Governor Carney Honors Division of Public Health Director as Longest-Serving State Public Health Official in U.S.

Delaware Division of Public Health Director Dr. Karyl Rattay was recently honored as the longest-serving state public health official in the United States. Governor John Carney surprised Dr. Rattay with an award on April 13 during the Delaware Healthy Mother and Infant Consortium’s Summit.

Dr. Rattay has served as DPH director since May 2009, leading nearly 700 employees who uphold the vision, “healthy people in healthy communities.”

“It’s more than just a long tenure. It’s the incredible service and leadership she has provided, particularly over the last year, to keep the people of Delaware healthy, safe and alive,” Governor Carney said. “She has been called on to demonstrate her incredible leadership over the last several months, and she has done so with compassion and professionalism, reaching the people of Delaware where they are and translating the public health science in a way that is understandable for average Delawareans.”

DPH Director Dr. Karyl Rattay Under Dr. Rattay’s 12 years of leadership, DPH achieved national accreditation in 2016, completed Delaware’s first State Health Improvement Plan, and distributed guidance to improve health equity in Delaware. Dr. Rattay directs DPH’s response to public health emergencies, including the current COVID-19 pandemic as well as past events including the 2009 H1N1 Pandemic, Superstorm Sandy, Ebola virus, Zika virus and Tuberculosis (TB) outbreaks. Since 2012, she also has helped to guide Delaware’s response to the opioid epidemic. Dr. Rattay is a staunch supporter of the state’s healthy mothers and babies initiative, partners with communities to improve health, and promotes healthy lifestyles and the availability of health services such as cancer screenings and immunizations. She enjoys working with statewide health partners to improve population health and health equity.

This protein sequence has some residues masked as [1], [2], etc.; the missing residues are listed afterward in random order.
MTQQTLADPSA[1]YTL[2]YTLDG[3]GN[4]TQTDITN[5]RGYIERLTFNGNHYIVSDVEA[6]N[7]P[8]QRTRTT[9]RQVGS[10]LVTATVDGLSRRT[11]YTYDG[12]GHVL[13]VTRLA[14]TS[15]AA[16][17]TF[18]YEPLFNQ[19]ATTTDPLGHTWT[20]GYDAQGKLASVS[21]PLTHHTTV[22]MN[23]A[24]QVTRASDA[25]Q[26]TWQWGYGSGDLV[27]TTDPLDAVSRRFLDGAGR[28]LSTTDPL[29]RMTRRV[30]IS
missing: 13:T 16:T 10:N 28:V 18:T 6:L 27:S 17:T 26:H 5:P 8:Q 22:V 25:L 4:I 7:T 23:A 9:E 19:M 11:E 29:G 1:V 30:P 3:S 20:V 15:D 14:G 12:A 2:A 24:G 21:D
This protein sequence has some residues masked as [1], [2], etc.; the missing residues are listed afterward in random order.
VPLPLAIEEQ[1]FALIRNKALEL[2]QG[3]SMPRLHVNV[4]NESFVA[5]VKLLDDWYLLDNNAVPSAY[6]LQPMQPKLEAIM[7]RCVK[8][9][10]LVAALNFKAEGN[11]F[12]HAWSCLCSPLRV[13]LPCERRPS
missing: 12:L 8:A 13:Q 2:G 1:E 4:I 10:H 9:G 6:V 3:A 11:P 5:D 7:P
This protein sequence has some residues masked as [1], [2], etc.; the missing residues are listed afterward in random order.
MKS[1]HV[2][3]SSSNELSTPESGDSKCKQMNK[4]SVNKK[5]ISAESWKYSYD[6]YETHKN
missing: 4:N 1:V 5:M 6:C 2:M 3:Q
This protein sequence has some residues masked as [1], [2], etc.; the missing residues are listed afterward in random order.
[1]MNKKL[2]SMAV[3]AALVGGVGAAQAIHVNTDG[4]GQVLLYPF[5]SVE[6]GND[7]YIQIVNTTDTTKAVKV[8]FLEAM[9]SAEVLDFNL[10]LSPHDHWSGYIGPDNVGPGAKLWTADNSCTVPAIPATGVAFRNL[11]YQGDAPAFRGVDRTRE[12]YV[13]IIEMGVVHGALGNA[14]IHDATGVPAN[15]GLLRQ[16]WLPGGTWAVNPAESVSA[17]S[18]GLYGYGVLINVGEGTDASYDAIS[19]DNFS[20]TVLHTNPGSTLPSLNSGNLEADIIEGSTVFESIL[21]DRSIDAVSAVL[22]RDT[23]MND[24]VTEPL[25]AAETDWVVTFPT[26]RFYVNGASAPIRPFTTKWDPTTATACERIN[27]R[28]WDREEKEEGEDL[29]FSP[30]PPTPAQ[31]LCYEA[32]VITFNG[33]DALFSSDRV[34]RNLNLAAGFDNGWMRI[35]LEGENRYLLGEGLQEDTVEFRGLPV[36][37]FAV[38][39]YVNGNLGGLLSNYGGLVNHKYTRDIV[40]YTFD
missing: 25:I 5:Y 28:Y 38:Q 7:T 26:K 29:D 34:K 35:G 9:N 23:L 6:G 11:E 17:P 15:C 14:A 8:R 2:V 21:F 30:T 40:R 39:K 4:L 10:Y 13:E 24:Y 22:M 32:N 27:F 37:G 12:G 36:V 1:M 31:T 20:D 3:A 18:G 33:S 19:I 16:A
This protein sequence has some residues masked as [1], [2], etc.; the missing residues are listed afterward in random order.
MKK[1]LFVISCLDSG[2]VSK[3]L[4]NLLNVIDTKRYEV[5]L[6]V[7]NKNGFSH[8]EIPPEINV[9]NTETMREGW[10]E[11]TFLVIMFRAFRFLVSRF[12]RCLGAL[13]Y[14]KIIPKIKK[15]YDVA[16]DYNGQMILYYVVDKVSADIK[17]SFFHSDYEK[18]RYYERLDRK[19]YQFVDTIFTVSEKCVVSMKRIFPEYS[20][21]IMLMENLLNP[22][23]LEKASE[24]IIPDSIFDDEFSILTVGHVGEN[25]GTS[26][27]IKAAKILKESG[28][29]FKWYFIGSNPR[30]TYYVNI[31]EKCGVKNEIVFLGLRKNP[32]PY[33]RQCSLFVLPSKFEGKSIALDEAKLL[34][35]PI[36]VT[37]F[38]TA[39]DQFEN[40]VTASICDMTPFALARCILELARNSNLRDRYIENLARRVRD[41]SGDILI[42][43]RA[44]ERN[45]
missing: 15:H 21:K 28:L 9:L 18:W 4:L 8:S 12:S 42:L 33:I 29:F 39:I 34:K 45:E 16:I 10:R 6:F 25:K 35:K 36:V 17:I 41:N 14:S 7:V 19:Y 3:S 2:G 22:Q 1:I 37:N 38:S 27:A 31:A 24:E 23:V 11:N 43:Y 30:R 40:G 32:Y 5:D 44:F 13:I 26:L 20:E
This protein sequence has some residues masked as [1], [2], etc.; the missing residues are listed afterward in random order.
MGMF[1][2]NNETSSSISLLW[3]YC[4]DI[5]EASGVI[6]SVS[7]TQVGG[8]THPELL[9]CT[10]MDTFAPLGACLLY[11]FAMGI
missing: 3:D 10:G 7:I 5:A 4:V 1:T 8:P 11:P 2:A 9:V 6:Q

Dr. Rattay is board-certified in Pediatrics. At Nemours Health & Prevention Services, she led a statewide initiative to prevent childhood obesity. She has widely published articles on childhood obesity and substance use disorders. Between September 2001 and June 2004, she served as a senior public health advisor to the U.S. Surgeon General and Assistant Secretary of Health in the Office of Disease Prevention and Health Promotion, Department of Health and Human Services, where she had a leadership role in the President’s Healthier U.S. Initiative.

Dr. Rattay earned a Medical Doctorate from the Medical University of Ohio in 1992 and a Master’s of Science in Epidemiology from the University of Maryland in 2001. She completed her Pediatric Residency at Georgetown University and a Preventive Medicine and Public Health Residency training program at the University of Maryland.

In 2019, Dr. Rattay was presented the McCormack Award, which is presented each year to a current, or in some cases, a former, public health official who has served in public health for at least ten years, been a chief state or territorial health official for at least five years, demonstrated excellence and has made a significant contribution to the knowledge and practice of the field.

In addition, she holds licenses and certifications from the American Board of Pediatrics, State of Delaware Board of Physicians, and National Board of Medical Examiners. She is a fellow of the American Academy of Pediatrics, chairs the Healthy Babies Subcommittee for the Association of State and Territorial Health Officials (ASTHO) and is a former ASTHO board member. Dr. Rattay is the chair of the Addiction Action Committee, a founding partner of Healthy Communities Delaware, and a former president of the Delaware Board of Medical Licensure and Discipline.

To view the video of Dr. Rattay receiving her award from Governor Carney, visit


The Delaware Department of Health and Social Services is committed to improving the quality of the lives of Delaware’s citizens by promoting health and well-being, fostering self-sufficiency, and protecting vulnerable populations. DPH, a division of DHSS, urges Delawareans to make healthier choices with the 5-2-1 Almost None campaign: eat 5 or more fruits and vegetables each day, have no more than 2 hours of recreational screen time each day (includes TV, computer, gaming), get 1 or more hours of physical activity each day, and drink almost no sugary beverages.